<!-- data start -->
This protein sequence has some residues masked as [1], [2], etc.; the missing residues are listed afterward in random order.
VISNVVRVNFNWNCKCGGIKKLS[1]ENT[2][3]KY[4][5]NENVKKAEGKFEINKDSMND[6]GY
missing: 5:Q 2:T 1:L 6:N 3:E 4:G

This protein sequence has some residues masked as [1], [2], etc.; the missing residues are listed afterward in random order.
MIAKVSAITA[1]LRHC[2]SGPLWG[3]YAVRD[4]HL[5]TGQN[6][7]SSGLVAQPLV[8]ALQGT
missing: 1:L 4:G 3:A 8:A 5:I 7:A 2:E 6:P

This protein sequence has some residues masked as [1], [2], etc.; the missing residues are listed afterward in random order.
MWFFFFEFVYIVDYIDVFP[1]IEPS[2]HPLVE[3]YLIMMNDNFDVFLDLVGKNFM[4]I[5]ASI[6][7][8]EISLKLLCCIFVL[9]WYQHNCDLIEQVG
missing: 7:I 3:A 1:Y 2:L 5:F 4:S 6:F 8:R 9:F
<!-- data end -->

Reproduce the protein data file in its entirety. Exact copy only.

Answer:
This protein sequence has some residues masked as [1], [2], etc.; the missing residues are listed afterward in random order.
VISNVVRVNFNWNCKCGGIKKLS[1]ENT[2][3]KY[4][5]NENVKKAEGKFEINKDSMND[6]GY
missing: 5:Q 2:T 1:L 6:N 3:E 4:G

This protein sequence has some residues masked as [1], [2], etc.; the missing residues are listed afterward in random order.
MIAKVSAITA[1]LRHC[2]SGPLWG[3]YAVRD[4]HL[5]TGQN[6][7]SSGLVAQPLV[8]ALQGT
missing: 1:L 4:G 3:A 8:A 5:I 7:A 2:E 6:P

This protein sequence has some residues masked as [1], [2], etc.; the missing residues are listed afterward in random order.
MWFFFFEFVYIVDYIDVFP[1]IEPS[2]HPLVE[3]YLIMMNDNFDVFLDLVGKNFM[4]I[5]ASI[6][7][8]EISLKLLCCIFVL[9]WYQHNCDLIEQVG
missing: 7:I 3:A 1:Y 2:L 5:F 4:S 6:F 8:R 9:F